Bots 11 went to their Close of Service Training, which, officially and sadly, marked the beginning of the end, and end of an era for us! A few days before, I called a friend telling her I was freaking out about the whole thing, after all, isn't being in the PC sort of like being in some kind of arranged marriage. A marriage to a country, a village, fellow PCV's, and all is intensified, nothing is normal, and now after 2 years we're breaking up. But hey—it's been a great relationship!

The point is that Bots 11, minus 6 of us, made it all the way to the finish line. We made it through the drudge of PST, we made it through our initial struggles in our home stays and villages, we made it through many a Life Skills horrors, good and bad counterparts and schools, harsh weather, water and no water, electricity and no electricity, crummy food, we made it through long and hot kombie rides, and we made it through because of the inner fortitude of this group and the friendships formed.  Bots 11 has had an insatiable appetite for working hard, playing hard, and traveling hard.  I'm really gonna miss the first words when you run into your mates at a function: "I ran to the shower!" This week of togetherness, saying goodbye as a whole, regaling stories, watching films, and just enjoying each other was what this week was all about.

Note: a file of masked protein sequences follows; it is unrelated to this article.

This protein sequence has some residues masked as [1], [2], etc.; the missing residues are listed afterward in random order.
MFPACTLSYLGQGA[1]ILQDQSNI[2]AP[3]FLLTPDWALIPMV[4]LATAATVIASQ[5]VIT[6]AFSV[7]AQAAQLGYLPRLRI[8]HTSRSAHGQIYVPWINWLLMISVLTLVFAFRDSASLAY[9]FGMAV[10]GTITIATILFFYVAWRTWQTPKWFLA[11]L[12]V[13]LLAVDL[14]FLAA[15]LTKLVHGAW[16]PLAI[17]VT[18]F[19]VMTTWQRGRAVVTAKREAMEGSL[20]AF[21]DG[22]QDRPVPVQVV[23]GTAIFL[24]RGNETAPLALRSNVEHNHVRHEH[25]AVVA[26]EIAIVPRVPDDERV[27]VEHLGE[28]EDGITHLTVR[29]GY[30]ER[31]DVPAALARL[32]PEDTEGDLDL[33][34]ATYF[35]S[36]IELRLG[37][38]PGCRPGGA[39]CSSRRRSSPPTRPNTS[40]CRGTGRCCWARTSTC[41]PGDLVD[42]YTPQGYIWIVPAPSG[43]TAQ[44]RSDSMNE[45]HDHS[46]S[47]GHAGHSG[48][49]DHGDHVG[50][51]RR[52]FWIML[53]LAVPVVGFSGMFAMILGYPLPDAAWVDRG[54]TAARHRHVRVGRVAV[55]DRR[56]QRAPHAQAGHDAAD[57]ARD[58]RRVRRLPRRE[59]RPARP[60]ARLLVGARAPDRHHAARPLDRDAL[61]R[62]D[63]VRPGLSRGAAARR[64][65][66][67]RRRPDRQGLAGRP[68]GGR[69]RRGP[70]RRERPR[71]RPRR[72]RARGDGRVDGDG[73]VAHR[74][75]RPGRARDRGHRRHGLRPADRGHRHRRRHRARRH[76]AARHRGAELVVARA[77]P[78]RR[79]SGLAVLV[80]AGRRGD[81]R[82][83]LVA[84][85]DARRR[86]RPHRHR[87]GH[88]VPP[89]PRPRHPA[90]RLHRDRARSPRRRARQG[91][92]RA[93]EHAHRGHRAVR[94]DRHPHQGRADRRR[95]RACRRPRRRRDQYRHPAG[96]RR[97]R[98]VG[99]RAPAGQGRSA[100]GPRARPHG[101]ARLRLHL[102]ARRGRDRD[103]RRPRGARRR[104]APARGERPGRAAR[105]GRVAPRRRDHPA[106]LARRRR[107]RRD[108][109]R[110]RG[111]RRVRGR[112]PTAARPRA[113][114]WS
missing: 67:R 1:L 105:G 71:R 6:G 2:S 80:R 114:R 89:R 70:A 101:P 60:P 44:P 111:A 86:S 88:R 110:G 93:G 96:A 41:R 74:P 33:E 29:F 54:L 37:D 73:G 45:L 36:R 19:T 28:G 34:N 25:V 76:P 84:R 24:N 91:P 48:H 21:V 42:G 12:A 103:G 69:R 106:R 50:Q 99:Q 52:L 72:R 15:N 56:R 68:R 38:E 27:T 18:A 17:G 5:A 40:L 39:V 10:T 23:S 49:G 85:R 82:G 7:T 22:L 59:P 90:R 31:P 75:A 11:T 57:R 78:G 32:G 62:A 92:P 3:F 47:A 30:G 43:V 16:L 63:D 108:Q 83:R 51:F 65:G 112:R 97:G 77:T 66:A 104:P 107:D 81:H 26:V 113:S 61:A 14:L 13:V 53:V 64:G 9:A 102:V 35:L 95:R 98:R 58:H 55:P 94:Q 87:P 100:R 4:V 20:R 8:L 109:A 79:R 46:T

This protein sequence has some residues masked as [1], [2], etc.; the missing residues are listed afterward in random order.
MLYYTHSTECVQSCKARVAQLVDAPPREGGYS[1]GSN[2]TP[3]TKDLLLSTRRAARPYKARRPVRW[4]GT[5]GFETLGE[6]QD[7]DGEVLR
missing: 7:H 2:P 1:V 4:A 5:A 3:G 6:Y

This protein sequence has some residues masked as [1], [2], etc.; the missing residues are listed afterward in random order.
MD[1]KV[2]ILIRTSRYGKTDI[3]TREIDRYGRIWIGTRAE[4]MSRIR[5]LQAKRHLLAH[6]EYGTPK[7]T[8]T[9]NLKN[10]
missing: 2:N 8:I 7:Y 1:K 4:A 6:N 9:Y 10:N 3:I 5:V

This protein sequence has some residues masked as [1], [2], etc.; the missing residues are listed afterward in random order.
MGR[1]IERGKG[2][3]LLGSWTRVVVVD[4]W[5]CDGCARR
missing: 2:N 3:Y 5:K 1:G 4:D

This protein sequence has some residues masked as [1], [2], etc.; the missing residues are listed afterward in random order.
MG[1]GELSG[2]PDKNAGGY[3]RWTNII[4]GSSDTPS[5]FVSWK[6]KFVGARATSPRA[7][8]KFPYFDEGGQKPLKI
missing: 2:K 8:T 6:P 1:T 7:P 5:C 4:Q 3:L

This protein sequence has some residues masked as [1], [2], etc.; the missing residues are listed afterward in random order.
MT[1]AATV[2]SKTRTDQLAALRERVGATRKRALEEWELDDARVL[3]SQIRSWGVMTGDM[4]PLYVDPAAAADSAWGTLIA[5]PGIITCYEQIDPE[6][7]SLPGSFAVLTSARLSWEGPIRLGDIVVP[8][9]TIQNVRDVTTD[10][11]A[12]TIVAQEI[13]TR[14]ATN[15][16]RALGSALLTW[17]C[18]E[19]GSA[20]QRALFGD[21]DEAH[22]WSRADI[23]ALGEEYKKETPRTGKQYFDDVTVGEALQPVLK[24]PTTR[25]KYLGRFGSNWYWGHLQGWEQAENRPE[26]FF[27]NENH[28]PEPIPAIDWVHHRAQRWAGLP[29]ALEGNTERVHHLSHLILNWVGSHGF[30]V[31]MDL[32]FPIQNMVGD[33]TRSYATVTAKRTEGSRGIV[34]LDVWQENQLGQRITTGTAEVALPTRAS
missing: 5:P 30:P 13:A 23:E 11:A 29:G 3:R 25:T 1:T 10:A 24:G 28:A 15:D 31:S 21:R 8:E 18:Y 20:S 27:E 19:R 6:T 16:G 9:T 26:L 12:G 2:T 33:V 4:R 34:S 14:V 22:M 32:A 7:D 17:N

In hindsight, it feels good knowing the endless lists of what we've been through. I know I am not the person I was when I got on that plane at JFK, this experience has changed my life in a deep and profound way---in the way I see humanity, how I appreciate the simple things, and for simply being alive. I know the feeling when my landlord pops over, puts his arm around me and says “we've come along way.” Yep, I felt right like I was in a Dances with Wolves movie. But indeed, we have come along way. Even though I went through a few slumps, it was not a bad roller coaster ride. I've come along with my village, my school, and with myself.  I've loved the travel and I've loved Africa, especially the stars and wild life. I fell in love with a dog who has been my protector and great friend, and that is almost the saddest part of starting the good bye season. Keoki won't have steady meals, shelter, or love, but he has developed quite the personality and hopefully that won't be killed off.

Coming to the end of one's PC service is one of the strangest moments in life, and incredibly difficult to describe if you're not in it, but I'm just gonna enjoy my last 2 months in my village and pray that this adventure doesn't just fall into a distant memory.